Kentucky Bluegrass
Poa pratensis

Family: Poaceae (poh-AY-see-ee) (Info)
Genus: Poa (POH-ah) (Info)
Species: pratensis (pray-TEN-sis) (Info)

Category:

Perennials

Height:

under 6 in. (15 cm)

6-12 in. (15-30 cm)

12-18 in. (30-45 cm)

18-24 in. (45-60 cm)

Spacing:

Unknown - Tell us

Hardiness:

USDA Zone 3a: to -39.9 C (-40 F)

USDA Zone 3b: to -37.2 C (-35 F)

USDA Zone 4a: to -34.4 C (-30 F)

USDA Zone 4b: to -31.6 C (-25 F)

USDA Zone 5a: to -28.8 C (-20 F)

USDA Zone 5b: to -26.1 C (-15 F)

USDA Zone 6a: to -23.3 C (-10 F)

USDA Zone 6b: to -20.5 C (-5 F)

USDA Zone 7a: to -17.7 C (0 F)

USDA Zone 7b: to -14.9 C (5 F)

Sun Exposure:

Full Sun

Danger:

Unknown - Tell us

Bloom Color:

Unknown - Tell us

Bloom Time:

Late Spring/Early Summer

Mid Summer

Foliage:

Blue-Green

Other details:

Unknown - Tell us

Soil pH requirements:

5.1 to 5.5 (strongly acidic)

5.6 to 6.0 (acidic)

6.1 to 6.5 (mildly acidic)

6.6 to 7.5 (neutral)

7.6 to 7.8 (mildly alkaline)

7.9 to 8.5 (alkaline)

Patent Information:

Unknown - Tell us

Propagation Methods:

Unknown - Tell us

Seed Collecting:

Unknown - Tell us

Regional

This plant has been said to grow in the following regions:

Wellington, Colorado

Lewisburg, Pennsylvania

Gardeners' Notes:

1
positive
2
neutrals
0
negatives
RatingContent
Positive

On Feb 25, 2012, Clary from Lewisburg, PA (Zone 6b) wrote:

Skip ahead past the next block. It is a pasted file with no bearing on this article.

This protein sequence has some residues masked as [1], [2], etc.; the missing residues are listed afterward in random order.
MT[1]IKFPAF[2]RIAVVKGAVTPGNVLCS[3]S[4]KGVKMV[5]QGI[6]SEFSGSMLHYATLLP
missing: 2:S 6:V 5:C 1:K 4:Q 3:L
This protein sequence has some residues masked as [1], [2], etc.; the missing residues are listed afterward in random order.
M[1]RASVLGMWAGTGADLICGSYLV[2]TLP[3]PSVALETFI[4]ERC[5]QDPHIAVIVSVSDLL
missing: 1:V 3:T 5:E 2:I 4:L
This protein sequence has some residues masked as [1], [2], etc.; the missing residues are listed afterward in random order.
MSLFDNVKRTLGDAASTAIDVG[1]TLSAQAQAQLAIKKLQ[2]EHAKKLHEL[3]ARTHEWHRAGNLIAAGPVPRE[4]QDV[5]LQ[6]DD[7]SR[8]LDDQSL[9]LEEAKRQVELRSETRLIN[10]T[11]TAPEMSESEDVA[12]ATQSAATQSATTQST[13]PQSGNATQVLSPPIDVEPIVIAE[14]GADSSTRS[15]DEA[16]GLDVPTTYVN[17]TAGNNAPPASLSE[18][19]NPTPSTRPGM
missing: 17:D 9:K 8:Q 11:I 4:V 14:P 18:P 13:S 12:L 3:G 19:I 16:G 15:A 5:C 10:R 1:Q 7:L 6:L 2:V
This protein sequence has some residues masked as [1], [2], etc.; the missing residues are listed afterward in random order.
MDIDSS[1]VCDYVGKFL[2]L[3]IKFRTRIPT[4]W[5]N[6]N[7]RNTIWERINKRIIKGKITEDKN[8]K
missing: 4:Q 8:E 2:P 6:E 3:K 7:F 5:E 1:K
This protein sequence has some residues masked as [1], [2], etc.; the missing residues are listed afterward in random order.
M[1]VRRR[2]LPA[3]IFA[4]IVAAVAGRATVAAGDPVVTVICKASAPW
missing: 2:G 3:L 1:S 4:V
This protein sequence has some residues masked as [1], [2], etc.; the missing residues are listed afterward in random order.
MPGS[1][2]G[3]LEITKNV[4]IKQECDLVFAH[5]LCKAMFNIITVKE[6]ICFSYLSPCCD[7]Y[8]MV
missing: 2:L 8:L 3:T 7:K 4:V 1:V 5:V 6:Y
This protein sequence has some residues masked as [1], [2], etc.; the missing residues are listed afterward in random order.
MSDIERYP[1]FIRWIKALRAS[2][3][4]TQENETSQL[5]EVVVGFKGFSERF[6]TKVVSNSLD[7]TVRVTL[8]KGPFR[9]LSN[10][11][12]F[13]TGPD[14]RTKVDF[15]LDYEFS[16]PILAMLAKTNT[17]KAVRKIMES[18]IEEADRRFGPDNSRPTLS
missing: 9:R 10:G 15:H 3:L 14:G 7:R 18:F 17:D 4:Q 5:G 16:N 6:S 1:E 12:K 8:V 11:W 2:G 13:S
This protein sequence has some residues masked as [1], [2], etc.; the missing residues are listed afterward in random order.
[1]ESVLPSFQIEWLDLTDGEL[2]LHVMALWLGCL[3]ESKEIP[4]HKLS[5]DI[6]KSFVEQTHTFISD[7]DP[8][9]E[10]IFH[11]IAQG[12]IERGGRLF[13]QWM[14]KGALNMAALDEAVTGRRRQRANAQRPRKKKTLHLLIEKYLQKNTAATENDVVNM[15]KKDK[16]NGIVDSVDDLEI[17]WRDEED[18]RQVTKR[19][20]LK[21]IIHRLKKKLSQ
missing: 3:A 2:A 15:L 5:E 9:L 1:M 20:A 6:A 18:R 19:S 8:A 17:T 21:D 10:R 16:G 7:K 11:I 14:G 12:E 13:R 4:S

Growing our kentucky bluegrass lawn has been a learning experience - but worth it. We've finally gotten the hang of it and our lawn looks fantastic. It's all-natural.

Our grass looks best in spring and fall. In fact, I usually have a green lawn until it snows, and at spring thaw you can see that growth has already started. This grass requires a lot of water, a lot of lime, regular mowing to maintain 1.5", annual aeration, and a few applications of fertilizer through the season.

The color is outstanding, as is the soft freshness of the leaves. I'm glad we made the effort to establish this plant for our lawn.

Songbirds especially enjoy the lawn for the bugs and larvae - good food for a bird. And I enjoy watching them!

***
... read more

Neutral

On Aug 18, 2011, Cindy_Rae from Kansas City, MO (Zone 6a) wrote:

paani-We've tried Kentucky Bluegrass without any success. I read how pretty a green it is and thought we just HAD to have it.
We have 2 Black Walnuts out back and several others I'm trying to control and have been unsuccessful in growing any grass under them, except of course weeds and prairie grasses! :D
However, to be fair, the grass hasn't done too well here (KCMO) except in the cooler early spring and late fall. Apparently if I had researched further, I would've found that it doesn't like our excessive heat during the summer. If you put a ridiculous amount of water on it throughout the summer it will do a bit better, but it's definitely a cool-season grass.
MO Conservation says Buffalo Grass-a native grass, is a good alternative for lawns & only has to be mowed a ... read more

Neutral

On Jan 30, 2011, paani from Saint Louis, MO (Zone 6a) wrote:

An Ohio State U. Extension Factsheet (HYG-1148-93) says, "The beneficial effect of black walnut on pastures in encouraging the growth of Kentucky bluegrass (Poa pratensis L.) and other grasses appears to be valid as long as there is sufficient sunlight and water." (quoted by Tom Clothier -http://tomclothier.hort.net/page43.html ).

Does anyone know if Kentucky Bluegrass will actually grow within the radius of a black walnut? Or would you still have that no-grass circle under the walnut tree?